Dear Ms. Adventures,
where I can find good gluten-free Italian food in restaurants in Milan? I’ve been “told” that some restaurants in Italy even offer gluten free pasta. I did see that you posted about the grocery shop Natura Si, which sells gluten free products and great if you live there, but I’m like to find where we can eat out as a visitor without a kitchen. ~ Jaime
While I’m not gluten-free myself (though I often experiment with gluten-free recipes, alternative flours, and grains like chestnut flour muffins, quinoa and the recent flourless Chocolate Nutella cake) I can imagine the difficulty in traveling to foreign countries and not being able to serenely order from a menu.
Here’s some of my advice, and I strongly welcome comments from actual celiac disease sufferers with experience eating and traveling in Italy. I’ll incorporate some of the best / most helpful comments back into this post as well.
Some people recommend just saying, “Sono celiaco/a” (a for women, o for men) when traveling in Italy but I don’t think it’s quite enough. While everyone in Italy will understand what the disease is, it’s not guaranteed that they can or will accommodate your special needs. Italian restaurants and people are normally sensitive but they won’t always rearrange their menu and cook a special order, and it’s a bad assumption to make when arriving at any restaurant. Another useful phrase to ask is “è senza glutine?” (is (it) gluten-free?)
Ideally, you would call ahead of time to check a) if there are any gluten-free options already on the menu, or b) if you bring your own gluten-free pasta, will they cook it for you. If you have even more time, and the restaurant is online/has an email address, try sending the following message (not perfect, but it’ll do):
Sono celiaca, e sto cercando informazioni sui ristoranti a (cityname). Sarebbe possibile sapere se ci sono piatti senza glutine sul menu al vostro ristorante? Altrimenti sarebbe possibile far cuocere la pasta senza glutine, che porterei io al ristorante?
or for breakfast in a hotel
Sono celiaca, e sto cercando informazioni sugli alberghi a (city name). Sarebbe possibile sapere se ci sono opzioni senza glutine per la colazione al vostro albergo?
Grazie per l’informazione.
For people suffering from celiac disease, it is possible to eat well and travel in Italy – the land of pizza and pasta.
Please note that the smaller town you visit, the fewer options you might have. Luckily Milan is a big city with a lot of options for you. You can get gluten-free pasta at many pharmacies and definitely at health food stores like Natura Sì (Porta Venezia & Centrale/Gioia metro), and some international stores like SuperPolo (Moscova metro stop) might be good options if you want to pop in and get a few packages of pasta to bring with you. Many of the larger supermercati will have rice cakes, gluten-free crackers, and probably some sort of pasta di riso (rice pasta). In any case, I would stick a package in your luggage/purse that you can have on hand for a backup.
To find a gluten-free-friendly restaurant, I suggest you visit the Associazione Italiana Celiachia (AIC). I can’t provide a list of restaurants and hope it will stay updated on this site – but they are committed to providing one for restaurants (ristoranti), gelaterie, and even bed & breakfasts. They also give a phone number to call inside Italy: 89.24.24. The English section of the site is currently offline, but they have a Facebook page and might be a good place to get some information or possible feedback before your trip.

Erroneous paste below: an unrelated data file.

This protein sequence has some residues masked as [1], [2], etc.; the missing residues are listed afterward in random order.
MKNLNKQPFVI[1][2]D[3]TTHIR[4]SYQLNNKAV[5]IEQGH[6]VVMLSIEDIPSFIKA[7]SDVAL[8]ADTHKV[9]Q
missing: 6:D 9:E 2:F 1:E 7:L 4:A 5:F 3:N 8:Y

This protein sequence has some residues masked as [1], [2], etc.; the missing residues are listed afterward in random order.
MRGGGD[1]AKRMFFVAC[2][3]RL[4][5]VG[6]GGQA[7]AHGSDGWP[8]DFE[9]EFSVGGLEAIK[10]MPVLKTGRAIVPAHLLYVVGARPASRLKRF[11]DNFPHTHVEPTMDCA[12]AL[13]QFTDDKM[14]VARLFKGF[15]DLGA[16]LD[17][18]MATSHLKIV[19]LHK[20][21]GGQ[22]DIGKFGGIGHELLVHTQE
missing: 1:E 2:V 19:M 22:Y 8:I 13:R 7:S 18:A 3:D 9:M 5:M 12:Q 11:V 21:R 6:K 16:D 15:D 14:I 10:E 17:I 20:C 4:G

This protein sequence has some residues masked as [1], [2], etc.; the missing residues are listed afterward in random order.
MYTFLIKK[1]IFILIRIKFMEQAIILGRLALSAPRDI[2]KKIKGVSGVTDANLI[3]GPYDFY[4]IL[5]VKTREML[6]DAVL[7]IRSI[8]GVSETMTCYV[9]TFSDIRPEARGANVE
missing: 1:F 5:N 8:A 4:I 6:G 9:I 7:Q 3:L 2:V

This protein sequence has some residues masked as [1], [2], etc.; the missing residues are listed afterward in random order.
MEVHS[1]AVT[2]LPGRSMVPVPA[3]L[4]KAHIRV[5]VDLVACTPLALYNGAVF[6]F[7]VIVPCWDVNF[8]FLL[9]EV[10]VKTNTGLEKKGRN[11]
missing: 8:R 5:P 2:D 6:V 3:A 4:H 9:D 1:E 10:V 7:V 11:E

To use, go to the Restaurants section, click on “Seleziona un regione” (choose your region) in the drop-down – the names of the 20 Italian regions are in Italian. If you’re not sure what region the city you’re visiting is in, a quick Google search for “cityname regione Italia” and it will probably turn up the answer. For Milan, we’ll select “Lombardia” (Lombardy region) and you can further narrow down the results by selecting “Provincia” province. Google can also help you find this out “cityname provincia Italia.”
Once you get the results, click on the restaurant name and you should get an address and phone number.
Here’s some helpful direct links on the AIC website:
- Milan gluten-free restaurants
- Rome gluten-free restaurants
- Gluten-free restaurants in other regions
- Gluten-free gelaterie in italy
- Grom, one of the decent gelaterie that are a chain and found in many cities is celiac-friendly
Here are suggestions for some Italian dishes that are gluten-free, just the way they are:
- Patate – Potatoes
- Farinata or panelle – made with chickpea flour. For panelle, make sure they are not fried with flour/breadcrumbs.
- Gnocchi – ask if they are made with only potatoes, some have flour
- Crocchette di patate – a snack; potato balls/tots; might be covered in flour/breadcrumbs.
- Risotto – rice, ask if gluten free broth
- Zuppa di lenticchie – Lentil soup
- Insalata di riso – rice salad (more a summer dish)
Breakfast is probably the most difficult meal to eat gluten-free, as it’s mainly a piece of bread or Italian croissant with jam and of course coffee. Eggs and other savory breakfast items are not part of the normal Italian breakfast. You may try to request gluten-free crackers, fresh fruit (frutta fresca) or yogurt as alternatives, but bringing a few options from home is always a good idea if you need a hearty breakfast while in Italy.
Do you have suggestions for finding gluten-free food in Italy? What are your favorite Italian dishes that are gluten-free as they are?
If you have a food-related question, contact me with “Ask Ms. Adventures in Italy” in the subject line and I might answer it online!